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J Neurophysiol. 1993 Sep;70(3):909-19.

Focal attention produces spatially selective processing in visual cortical areas V1, V2, and V4 in the presence of competing stimuli.

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Veterans Administration Medical Center, Syracuse, New York.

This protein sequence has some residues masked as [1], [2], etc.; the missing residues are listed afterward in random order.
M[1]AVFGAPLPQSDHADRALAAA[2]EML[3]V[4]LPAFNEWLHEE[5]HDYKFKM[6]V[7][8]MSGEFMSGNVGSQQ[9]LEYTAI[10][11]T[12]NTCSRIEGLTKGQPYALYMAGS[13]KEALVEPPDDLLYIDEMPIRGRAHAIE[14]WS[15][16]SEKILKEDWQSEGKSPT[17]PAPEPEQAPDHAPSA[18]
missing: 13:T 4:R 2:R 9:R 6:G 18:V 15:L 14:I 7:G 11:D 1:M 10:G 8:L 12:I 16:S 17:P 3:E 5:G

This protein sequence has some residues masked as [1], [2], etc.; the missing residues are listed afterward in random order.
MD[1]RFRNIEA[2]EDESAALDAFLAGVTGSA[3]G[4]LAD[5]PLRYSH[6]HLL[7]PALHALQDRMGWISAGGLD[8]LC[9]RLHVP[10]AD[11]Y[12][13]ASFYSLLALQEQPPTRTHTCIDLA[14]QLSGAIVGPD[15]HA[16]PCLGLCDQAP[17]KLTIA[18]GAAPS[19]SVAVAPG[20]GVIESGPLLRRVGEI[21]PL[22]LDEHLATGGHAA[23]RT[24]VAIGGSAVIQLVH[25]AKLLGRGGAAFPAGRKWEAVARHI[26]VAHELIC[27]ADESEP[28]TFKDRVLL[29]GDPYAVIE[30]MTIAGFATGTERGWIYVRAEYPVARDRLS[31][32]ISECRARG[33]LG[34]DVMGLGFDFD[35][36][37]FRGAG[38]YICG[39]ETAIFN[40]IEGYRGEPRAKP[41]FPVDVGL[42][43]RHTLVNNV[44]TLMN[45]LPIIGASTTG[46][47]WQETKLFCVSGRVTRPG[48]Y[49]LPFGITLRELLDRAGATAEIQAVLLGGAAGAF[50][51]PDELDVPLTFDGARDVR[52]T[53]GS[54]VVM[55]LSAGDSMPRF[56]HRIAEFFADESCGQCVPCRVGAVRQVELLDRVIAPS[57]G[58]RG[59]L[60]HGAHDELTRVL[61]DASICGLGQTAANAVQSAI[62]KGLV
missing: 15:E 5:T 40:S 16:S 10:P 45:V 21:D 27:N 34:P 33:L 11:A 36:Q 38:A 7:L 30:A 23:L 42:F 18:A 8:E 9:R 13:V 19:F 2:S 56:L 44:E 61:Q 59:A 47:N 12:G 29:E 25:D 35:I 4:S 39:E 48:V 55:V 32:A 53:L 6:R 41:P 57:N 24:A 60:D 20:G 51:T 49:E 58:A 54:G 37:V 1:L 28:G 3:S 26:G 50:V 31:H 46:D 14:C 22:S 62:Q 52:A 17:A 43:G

1. The activity of single neurons was recorded in Macaca mulatta monkeys while they performed tasks requiring them to select a cued stimulus from an array of three to eight stimuli and report the orientation of that stimulus. Stimuli were presented in a circular array centered on the fixation target and scaled to place a single stimulus element within the receptive field of the neuron under study. The timing of the cuing event permitted the directing of visual attention to the spatial location of the correct stimulus before its presentation. 2. The effects of focal attention were examined in cortical visual areas V1, V2, and V4, where a total of 672 neurons were isolated with complete studies obtained for 94 V1, 74 V2, and 74 V4 neurons with receptive-field center eccentricities in the range 1.8-8 degrees. Under certain conditions, directed focal attention results in changes in the response of V1, V2, and V4 neurons to otherwise identical stimuli at spatially specific locations. 3. More than one-third of the neurons in each area displayed differential sensitivity when attention was directed toward versus away from the spatial location of the receptive field just before and during stimulus presentation. Both relative increases and decreases in neural activity were observed in association with attention directed at receptive-field stimuli. 4. The presence of multiple competing stimuli in the visual field was a major factor determining the presence or absence of differential sensitivity. About two-thirds of the neurons that were differentially sensitive to the attending condition in the presence of competing stimuli were not differentially sensitive when single stimuli were presented in control studies. For V1 and V2 neurons the presence of only a few (3-4) competing stimuli was sufficient for a majority of the neurons studied; a majority of the V4 neurons required six to eight stimuli in the array before significant differences between attending conditions occurred. 5. For V1 and V2 neurons the neuronal sensitivity differences between attending conditions were observed primarily at or near the peak of the orientation tuning sensitivity for each neuron; the differences were evident over a broader range of orientations in V4 neurons. 6. In conclusion, neural correlates of focal attentive processes can be observed in visual cortical processing in areas V1 and V2 as well as area V4 under conditions that require stimulus feature analysis and selective spatial processing within a field of competing stimuli.(ABSTRACT TRUNCATED AT 400 WORDS).

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